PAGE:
Madhuri Sheth told me is that when she was little, her father, Udharam Gurnani, had friends who were women from Sindhworki families. I found it interesting, and an indicator of a progressive society, that men and women could be friends in the 1940s, simply enjoying each other’s company and conversation.
Scroll.in carried something I wrote about women in pre-Partition Sindh, Freedom fighters and ticket checkers: The trail-blazing women of pre-Partition Sindh. I wrote it in response to another scroll article, about Om Mandli, a socio-religious organization which originated in Sindh in 1935.
While discussing the article with some friends, one sentence struck us particularly: What is remarkable is that, in pre-Partition Hyderabad, where patriarchal norms and misogyny was at its heights, some of its courageous women powerfully resisted the yoke of men and subjugation.
While there were certainly patriarchal norms and misogyny, and these continue to pervade the world, as far as we knew they were not at their heights in pre-Partition Hyderabad. I have interviewed quite a few elderly Sindhis and from what they told me, there were Hindu Sindhi women who owned property, made financial decisions and had certain privileges of empowerment even when they were not contributing to the family economically.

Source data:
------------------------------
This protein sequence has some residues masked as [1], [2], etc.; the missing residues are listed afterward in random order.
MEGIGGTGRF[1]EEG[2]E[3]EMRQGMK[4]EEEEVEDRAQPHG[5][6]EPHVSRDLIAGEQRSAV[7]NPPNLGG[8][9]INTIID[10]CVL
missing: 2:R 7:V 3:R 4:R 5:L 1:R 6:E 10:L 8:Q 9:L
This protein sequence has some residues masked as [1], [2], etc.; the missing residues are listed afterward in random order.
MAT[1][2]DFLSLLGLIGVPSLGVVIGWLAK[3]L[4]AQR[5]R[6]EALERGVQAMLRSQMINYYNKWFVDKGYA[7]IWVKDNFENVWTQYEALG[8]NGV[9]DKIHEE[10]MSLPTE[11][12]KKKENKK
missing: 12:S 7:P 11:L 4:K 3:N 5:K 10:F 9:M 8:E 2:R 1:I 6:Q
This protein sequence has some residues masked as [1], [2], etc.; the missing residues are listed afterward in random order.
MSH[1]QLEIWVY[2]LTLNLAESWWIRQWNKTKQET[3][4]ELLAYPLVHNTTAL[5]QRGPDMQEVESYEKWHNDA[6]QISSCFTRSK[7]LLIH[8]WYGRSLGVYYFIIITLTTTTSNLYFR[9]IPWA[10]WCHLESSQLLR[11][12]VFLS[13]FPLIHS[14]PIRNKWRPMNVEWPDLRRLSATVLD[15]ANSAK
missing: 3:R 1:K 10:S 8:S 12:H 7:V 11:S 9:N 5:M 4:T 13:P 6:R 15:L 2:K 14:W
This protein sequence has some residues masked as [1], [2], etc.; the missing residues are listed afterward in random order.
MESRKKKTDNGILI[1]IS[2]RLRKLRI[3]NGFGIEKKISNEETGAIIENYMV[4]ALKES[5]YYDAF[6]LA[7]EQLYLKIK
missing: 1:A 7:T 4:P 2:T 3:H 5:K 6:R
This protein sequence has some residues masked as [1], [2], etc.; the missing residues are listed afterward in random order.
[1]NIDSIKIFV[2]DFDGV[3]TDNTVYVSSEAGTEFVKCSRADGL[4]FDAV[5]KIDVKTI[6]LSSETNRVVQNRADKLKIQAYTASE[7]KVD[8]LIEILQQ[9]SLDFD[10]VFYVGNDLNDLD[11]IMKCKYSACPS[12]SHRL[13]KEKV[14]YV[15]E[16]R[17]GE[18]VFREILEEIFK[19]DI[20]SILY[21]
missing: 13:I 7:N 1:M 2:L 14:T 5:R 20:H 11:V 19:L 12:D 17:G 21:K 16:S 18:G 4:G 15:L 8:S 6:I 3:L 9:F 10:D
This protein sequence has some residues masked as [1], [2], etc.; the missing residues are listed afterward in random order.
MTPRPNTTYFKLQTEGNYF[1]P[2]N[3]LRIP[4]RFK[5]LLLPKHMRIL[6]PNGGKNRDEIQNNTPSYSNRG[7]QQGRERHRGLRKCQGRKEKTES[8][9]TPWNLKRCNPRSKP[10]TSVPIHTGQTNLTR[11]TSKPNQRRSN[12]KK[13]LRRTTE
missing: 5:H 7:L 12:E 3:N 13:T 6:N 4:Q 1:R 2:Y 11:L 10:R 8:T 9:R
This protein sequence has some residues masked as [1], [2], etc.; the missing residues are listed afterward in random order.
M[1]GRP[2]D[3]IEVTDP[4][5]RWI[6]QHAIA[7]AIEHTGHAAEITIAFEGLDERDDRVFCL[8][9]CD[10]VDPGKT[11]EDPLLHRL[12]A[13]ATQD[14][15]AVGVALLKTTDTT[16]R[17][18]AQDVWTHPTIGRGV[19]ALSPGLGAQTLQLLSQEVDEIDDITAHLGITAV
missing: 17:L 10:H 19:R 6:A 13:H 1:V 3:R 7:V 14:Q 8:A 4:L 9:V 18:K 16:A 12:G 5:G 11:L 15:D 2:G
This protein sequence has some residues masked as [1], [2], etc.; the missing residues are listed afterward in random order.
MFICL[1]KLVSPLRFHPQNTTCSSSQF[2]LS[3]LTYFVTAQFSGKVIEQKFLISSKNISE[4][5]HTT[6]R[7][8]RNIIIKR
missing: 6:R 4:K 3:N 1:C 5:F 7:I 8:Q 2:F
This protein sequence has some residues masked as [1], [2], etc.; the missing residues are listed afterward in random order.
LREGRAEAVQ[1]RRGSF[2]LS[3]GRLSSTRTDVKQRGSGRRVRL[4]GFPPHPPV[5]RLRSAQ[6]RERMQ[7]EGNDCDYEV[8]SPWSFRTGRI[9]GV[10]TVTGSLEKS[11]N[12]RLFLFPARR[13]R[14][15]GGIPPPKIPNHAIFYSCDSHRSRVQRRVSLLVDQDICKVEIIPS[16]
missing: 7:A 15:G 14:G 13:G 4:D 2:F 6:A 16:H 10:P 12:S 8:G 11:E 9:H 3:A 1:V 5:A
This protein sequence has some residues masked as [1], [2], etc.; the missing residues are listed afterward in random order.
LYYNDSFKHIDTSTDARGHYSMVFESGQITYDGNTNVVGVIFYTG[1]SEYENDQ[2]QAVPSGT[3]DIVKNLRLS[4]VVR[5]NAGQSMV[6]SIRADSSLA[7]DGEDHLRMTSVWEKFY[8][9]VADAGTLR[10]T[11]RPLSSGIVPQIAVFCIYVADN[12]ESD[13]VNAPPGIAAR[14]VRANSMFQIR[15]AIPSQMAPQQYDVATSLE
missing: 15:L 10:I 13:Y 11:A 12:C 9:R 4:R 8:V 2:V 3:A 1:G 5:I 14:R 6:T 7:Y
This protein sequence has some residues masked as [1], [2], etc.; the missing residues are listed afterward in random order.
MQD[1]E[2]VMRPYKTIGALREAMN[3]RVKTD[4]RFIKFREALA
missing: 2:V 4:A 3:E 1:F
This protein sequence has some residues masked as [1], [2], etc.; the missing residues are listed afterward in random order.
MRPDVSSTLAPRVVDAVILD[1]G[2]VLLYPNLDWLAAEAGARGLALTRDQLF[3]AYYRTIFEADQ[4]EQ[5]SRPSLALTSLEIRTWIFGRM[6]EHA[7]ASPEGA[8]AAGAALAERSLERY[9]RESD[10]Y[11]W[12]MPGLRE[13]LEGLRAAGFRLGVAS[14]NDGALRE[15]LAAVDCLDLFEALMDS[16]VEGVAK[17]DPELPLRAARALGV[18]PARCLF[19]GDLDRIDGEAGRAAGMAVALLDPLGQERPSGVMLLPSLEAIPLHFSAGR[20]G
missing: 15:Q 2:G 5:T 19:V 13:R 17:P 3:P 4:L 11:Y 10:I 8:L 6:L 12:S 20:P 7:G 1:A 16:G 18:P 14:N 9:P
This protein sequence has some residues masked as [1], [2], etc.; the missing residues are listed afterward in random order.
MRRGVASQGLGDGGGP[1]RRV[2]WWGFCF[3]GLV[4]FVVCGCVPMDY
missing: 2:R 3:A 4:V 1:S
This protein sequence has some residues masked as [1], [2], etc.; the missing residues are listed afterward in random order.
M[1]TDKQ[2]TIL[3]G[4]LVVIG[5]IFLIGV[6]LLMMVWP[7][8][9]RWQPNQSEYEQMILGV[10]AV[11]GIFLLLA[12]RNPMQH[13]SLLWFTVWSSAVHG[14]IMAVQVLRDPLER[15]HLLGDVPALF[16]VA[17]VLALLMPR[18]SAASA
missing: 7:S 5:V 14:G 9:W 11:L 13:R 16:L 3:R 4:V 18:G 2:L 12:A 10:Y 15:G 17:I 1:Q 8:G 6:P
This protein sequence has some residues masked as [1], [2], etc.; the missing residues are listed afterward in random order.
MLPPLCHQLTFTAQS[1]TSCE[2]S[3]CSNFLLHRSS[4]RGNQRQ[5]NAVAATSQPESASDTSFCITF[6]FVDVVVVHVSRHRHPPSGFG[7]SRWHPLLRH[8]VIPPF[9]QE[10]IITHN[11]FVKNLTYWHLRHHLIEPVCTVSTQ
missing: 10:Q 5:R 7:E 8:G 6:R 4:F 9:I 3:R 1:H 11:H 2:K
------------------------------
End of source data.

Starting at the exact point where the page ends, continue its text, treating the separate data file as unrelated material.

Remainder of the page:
I sat down and wrote some of the stories. Eventually the piece was held back for so long that it didn’t make sense to link it to the Brahmakumaris story and though I worked on rewriting it, I did feel that the rejoinder version was much more effective. So I’m putting down the full version here, with more examples, photographs and details.
One charming snippet of memory from the 1930s has Ruki (daughter of a zamindar, Lokumal Malkani, and wife of Dr Naraindas Mirchandani) driving their children home to Old Clifton from the clinic, singing bhajans to lull them into a pleasant mood. Ruki loved to drive, as did quite a few of her generation; another was Jassie Kundanmal Ramchandani – Jessie to her friends – who drove her own car in Sindh even before she got married.